Where An Unexpected Journey was long and disappointing, The Hobbit: The Desolation of Smaug will reunite the adventure seekers with a relentless spat of scenes taken right out of the original novel. Returning from where the heroes left off, they pick themselves up by their bootstraps and find a little courage to trek on.
One year prior to Bilbo and the dwarves beginning their journey, Thorin (Richard Armitage) is visited by Gandalf (Sir Ian McKellen) to convince Thorin to take back the Lonely Mountain and become king. In the present, the group continues to outrun the Orcs as they find themselves barely escaping a series of scenarios on their way to the Lonely Mountain. Meanwhile, Gandalf departs the group yet again for his own set of side adventures, while Legolas (Orlando Bloom) and Tauriel (Evangeline Lilly) follow behind the group.
An Unexpected Journey was rather trying, using moments enshrined deep within the Tolkien appendices and ancillary works to create a compressive understanding of all the events within The Hobbit. For The Desolation of Smaug, there are fewer moments from these supplemental materials and more events taken from the original novel. Since many of these developments are action-based, the film moves along at a much faster pace than its predecessor, and is far more satisfying.
Because the film moves quickly between new settings and rising stakes, we see many innovative fighting sequences that are never excessive. Yet, even the most catastrophic blows and hits to orcs shed no blood, reducing the effectiveness of these battles, obviously to placate the American censors. The film isn’t merely focused on bloodless violence, there are several comedic moments, often times interweaved with the action sequences, particularly as the group travels down a river escaping both the Elves and Orcs. Director Peter Jackson certainly doesn’t take himself too seriously, making a brief cameo biting into a carrot as he exits a home, and an astute spectator will spot a brief but unmistakable cameo from Stephen Colbert smoking a pipe in Lake-town.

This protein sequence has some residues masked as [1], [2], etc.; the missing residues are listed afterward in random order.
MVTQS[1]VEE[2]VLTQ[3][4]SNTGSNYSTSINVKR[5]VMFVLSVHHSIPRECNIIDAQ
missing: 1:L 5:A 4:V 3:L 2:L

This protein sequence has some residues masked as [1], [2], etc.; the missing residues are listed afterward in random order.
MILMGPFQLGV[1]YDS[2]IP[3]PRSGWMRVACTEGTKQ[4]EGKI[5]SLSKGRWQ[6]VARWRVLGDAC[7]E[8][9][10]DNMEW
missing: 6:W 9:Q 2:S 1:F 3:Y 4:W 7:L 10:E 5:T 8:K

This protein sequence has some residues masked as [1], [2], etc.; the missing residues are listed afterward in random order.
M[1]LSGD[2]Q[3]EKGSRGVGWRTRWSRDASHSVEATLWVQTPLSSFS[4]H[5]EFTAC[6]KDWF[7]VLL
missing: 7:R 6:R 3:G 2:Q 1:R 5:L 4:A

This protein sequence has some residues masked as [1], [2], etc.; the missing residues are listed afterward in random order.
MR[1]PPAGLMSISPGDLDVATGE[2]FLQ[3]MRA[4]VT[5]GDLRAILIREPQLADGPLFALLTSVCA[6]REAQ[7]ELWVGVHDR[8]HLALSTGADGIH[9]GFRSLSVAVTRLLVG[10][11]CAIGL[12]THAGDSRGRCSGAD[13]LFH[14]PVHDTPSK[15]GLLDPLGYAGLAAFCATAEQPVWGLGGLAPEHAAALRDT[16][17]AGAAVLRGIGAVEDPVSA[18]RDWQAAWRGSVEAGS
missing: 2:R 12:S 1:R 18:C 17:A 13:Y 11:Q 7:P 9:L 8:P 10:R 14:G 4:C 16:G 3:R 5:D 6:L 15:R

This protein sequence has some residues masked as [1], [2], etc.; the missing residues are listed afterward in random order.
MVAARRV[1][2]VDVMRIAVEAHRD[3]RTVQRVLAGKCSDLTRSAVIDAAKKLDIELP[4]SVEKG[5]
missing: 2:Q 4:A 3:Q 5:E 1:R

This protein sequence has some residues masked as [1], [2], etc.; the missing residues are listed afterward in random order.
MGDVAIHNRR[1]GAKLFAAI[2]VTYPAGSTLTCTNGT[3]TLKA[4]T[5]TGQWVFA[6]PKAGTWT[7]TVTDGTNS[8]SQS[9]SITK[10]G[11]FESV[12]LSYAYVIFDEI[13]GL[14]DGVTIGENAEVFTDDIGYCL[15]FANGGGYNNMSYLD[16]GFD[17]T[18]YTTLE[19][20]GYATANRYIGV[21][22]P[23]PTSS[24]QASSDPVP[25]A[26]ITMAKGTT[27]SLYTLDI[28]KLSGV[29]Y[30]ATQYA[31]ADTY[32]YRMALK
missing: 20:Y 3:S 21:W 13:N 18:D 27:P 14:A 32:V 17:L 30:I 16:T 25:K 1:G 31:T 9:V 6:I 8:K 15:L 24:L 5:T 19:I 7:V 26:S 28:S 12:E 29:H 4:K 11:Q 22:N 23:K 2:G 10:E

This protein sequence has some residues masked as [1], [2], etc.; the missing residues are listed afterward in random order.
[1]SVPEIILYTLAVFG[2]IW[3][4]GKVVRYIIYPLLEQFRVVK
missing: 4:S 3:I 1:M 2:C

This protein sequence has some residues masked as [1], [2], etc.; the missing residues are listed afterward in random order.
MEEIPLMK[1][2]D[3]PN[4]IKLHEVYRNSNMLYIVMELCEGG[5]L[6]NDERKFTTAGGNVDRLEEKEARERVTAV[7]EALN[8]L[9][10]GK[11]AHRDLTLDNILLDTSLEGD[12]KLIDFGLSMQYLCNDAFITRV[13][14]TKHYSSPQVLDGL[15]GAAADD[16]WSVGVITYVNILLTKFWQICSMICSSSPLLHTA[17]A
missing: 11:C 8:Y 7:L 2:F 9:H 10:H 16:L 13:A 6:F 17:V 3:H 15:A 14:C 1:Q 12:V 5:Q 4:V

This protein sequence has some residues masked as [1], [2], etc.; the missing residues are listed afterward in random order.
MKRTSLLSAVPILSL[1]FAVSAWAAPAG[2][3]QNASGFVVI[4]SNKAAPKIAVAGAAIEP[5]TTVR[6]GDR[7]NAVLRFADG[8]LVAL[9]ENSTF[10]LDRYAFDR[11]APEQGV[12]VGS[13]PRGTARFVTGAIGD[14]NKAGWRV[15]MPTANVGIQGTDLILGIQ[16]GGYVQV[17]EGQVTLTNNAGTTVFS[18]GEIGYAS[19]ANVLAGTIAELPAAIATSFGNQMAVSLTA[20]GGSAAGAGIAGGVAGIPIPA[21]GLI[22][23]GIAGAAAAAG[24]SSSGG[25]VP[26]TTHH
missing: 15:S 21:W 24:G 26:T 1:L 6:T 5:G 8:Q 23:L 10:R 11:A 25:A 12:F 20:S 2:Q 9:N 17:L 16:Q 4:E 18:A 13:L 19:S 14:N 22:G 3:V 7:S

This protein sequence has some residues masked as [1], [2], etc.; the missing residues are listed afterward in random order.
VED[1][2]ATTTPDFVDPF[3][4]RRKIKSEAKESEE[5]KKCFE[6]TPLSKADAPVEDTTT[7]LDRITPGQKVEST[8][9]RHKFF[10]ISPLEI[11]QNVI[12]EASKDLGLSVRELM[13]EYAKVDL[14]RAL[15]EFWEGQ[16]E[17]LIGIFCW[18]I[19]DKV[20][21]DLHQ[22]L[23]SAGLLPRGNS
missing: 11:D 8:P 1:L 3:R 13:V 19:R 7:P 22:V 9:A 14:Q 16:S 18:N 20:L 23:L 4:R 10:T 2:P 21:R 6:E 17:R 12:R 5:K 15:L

The Desolation of Smaug still suffers from its inherent 48 frames rate and 3D capture, even in its 2D projection. Movement appears out of touch with reality, and wide shots feature planes of depth that are unnerving, and borderline nauseating. Beyond these projection issues, this film continues the tradition begun in LOTR with some captivating CGI, specifically with Smaug himself. This dragon is depicted in all its glory, peacocking itself both physically and verbally to Bilbo after a long nap. He seeks to retain the wealth acquired in the mountain and keep the nearby Lake-town residents in constant fear of another attack.
We should not forget that The Hobbit was originally published as World War II was beginning and LOTR roughly ten years after the end of the war. What makes The Hobbit and The Lord of the Rings films so impeccable is that they include so much material from other sources; truly capturing how expansive and devastating world wars can be. When all the dust has settled people are displaced, legacies are ended, fortunes change hands, greed rises, and seemingly heartfelt acts are few and far between.
Despite the dwarfs’ cocksure attitude about battle and Bilbo’s initial reluctance towards new adventures, somehow these tiny beings find themselves far from their journey’s origins and trucking on with determination that their land and people will return to what they believe is rightfully theirs by prophecy. The Desolation of Smaug is a surprising turn-around from the ho-hum introduction of An Unexpected Journey, and the unlike this time last year, the capstone for The Hobbit trilogy looks to be strong.